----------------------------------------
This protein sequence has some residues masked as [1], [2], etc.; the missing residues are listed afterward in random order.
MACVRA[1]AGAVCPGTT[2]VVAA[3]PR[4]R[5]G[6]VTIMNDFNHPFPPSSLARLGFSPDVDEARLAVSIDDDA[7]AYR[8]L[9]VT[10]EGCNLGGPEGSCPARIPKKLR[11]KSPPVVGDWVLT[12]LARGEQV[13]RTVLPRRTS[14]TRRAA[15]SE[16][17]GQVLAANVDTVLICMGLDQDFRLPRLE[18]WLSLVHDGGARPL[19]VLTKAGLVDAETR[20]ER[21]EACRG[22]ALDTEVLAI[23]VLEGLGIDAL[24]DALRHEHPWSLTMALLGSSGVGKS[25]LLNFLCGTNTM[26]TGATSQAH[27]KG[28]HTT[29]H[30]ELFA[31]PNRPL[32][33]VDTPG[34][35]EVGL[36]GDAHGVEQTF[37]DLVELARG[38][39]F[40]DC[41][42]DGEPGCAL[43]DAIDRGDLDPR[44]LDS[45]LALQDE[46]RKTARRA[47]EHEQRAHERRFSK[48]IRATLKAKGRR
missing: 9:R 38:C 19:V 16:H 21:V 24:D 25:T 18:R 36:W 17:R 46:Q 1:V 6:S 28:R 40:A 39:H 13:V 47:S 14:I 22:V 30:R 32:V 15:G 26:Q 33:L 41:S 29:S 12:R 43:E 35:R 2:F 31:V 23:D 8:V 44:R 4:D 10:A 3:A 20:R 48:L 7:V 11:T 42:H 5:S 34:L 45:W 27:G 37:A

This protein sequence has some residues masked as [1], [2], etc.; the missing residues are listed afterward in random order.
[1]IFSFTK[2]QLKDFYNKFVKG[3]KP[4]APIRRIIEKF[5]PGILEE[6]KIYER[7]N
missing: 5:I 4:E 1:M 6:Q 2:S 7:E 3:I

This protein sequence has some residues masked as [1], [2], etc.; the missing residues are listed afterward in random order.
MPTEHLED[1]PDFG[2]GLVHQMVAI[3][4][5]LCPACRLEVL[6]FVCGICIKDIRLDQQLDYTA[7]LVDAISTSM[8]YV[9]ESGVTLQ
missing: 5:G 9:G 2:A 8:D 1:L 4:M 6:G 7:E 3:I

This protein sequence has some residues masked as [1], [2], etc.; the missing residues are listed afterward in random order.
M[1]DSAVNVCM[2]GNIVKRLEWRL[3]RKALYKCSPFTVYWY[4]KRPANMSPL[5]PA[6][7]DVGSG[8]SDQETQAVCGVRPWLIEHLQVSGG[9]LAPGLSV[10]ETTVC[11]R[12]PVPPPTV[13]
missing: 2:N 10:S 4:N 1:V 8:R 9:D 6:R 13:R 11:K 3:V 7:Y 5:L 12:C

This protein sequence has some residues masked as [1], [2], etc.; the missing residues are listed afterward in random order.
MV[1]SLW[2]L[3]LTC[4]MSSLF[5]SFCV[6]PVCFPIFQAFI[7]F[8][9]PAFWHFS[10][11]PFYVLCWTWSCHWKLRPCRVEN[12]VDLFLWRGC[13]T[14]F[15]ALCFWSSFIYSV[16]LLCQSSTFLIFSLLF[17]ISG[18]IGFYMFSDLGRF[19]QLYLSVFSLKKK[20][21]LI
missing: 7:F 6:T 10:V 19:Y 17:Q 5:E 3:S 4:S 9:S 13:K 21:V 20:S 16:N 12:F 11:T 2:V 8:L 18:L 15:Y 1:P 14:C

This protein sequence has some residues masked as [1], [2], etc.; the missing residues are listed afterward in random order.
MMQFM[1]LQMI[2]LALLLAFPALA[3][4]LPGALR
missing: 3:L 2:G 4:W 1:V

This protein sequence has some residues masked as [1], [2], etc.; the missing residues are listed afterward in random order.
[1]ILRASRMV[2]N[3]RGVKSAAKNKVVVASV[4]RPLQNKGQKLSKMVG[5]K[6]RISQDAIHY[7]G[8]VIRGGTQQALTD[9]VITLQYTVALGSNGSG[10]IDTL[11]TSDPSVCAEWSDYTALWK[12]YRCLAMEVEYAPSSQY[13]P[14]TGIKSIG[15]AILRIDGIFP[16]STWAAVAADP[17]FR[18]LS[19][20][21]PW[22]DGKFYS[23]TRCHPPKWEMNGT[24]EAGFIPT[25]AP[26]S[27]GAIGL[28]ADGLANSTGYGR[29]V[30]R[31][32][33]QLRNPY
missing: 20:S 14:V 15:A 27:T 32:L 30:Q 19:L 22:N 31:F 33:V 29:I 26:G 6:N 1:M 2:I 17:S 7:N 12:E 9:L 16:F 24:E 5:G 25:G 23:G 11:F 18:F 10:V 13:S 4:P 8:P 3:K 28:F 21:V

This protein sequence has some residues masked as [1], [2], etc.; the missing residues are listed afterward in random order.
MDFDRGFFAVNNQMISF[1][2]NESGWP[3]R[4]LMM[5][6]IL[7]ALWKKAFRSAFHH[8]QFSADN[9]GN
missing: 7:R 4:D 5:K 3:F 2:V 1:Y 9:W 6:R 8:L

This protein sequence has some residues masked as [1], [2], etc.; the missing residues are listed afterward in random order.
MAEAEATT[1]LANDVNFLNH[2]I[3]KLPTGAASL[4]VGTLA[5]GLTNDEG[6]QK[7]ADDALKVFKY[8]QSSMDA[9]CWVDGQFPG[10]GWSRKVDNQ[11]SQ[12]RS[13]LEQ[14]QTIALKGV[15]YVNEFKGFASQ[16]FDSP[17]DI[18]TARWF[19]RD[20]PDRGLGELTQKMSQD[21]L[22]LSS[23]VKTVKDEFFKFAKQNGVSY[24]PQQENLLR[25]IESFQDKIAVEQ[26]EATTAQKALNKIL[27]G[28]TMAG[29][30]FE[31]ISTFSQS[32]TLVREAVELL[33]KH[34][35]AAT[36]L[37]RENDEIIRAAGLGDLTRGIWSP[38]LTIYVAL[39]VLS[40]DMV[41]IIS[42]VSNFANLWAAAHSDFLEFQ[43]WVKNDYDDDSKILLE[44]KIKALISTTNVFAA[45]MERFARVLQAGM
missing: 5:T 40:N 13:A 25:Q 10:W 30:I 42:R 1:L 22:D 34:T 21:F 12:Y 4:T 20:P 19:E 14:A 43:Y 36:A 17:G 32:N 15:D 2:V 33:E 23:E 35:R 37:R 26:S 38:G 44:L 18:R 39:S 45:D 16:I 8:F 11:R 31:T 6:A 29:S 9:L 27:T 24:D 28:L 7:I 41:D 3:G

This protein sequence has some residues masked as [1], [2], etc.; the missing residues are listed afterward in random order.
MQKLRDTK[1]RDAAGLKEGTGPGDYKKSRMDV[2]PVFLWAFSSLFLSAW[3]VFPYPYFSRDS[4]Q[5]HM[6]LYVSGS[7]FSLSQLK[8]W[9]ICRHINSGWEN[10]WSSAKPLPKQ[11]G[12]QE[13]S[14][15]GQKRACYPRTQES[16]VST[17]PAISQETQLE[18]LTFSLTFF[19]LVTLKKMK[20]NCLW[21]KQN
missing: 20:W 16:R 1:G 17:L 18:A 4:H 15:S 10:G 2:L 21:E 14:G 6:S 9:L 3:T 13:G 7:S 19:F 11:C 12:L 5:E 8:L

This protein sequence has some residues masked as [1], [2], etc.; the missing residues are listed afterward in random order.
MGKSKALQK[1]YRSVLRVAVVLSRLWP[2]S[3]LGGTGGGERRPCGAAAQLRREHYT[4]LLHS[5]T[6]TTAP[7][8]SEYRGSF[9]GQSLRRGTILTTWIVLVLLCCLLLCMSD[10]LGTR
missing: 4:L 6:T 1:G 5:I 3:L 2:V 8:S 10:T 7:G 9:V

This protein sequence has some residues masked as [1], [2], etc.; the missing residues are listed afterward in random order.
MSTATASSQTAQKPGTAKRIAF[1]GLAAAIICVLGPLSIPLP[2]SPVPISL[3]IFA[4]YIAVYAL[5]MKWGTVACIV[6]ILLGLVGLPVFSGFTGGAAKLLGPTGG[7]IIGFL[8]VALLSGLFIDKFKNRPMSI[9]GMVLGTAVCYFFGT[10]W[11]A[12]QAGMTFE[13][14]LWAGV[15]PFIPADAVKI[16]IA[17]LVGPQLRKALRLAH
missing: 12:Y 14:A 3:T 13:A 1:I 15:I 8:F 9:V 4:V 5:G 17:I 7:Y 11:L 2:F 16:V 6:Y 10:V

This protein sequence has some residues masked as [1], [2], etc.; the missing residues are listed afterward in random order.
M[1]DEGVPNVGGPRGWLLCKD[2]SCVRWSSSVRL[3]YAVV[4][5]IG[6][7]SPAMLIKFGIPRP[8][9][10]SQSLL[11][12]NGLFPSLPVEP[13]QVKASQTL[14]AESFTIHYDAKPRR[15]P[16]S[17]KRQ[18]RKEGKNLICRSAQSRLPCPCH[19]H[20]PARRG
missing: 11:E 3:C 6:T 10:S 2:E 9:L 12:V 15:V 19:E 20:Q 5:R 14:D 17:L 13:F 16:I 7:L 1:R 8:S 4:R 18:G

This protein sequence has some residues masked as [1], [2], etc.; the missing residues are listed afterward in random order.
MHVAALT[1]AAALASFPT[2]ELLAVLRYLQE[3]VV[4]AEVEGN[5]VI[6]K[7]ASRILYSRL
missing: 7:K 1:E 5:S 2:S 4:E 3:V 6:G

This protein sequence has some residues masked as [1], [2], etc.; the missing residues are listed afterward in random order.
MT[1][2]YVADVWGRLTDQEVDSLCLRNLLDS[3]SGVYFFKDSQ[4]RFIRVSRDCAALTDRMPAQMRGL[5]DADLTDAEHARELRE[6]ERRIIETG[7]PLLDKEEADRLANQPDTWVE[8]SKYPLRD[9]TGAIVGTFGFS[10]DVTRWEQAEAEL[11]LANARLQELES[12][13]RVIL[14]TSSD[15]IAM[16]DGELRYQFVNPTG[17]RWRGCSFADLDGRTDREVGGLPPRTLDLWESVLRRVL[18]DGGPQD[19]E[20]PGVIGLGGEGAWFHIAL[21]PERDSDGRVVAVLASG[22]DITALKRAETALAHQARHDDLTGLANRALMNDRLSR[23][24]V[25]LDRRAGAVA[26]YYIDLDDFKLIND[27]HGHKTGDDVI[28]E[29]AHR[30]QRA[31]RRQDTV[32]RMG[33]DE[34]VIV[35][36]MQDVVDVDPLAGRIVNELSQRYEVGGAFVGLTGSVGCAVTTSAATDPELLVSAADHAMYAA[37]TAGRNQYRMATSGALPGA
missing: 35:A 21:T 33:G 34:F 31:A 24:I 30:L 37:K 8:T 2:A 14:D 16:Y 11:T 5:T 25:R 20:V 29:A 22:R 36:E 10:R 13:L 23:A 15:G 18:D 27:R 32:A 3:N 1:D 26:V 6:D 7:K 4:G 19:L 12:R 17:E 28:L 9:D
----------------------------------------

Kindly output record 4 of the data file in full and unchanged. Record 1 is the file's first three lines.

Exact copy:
This protein sequence has some residues masked as [1], [2], etc.; the missing residues are listed afterward in random order.
M[1]DSAVNVCM[2]GNIVKRLEWRL[3]RKALYKCSPFTVYWY[4]KRPANMSPL[5]PA[6][7]DVGSG[8]SDQETQAVCGVRPWLIEHLQVSGG[9]LAPGLSV[10]ETTVC[11]R[12]PVPPPTV[13]
missing: 2:N 10:S 4:N 1:V 8:R 9:D 6:R 13:R 11:K 3:V 7:Y 5:L 12:C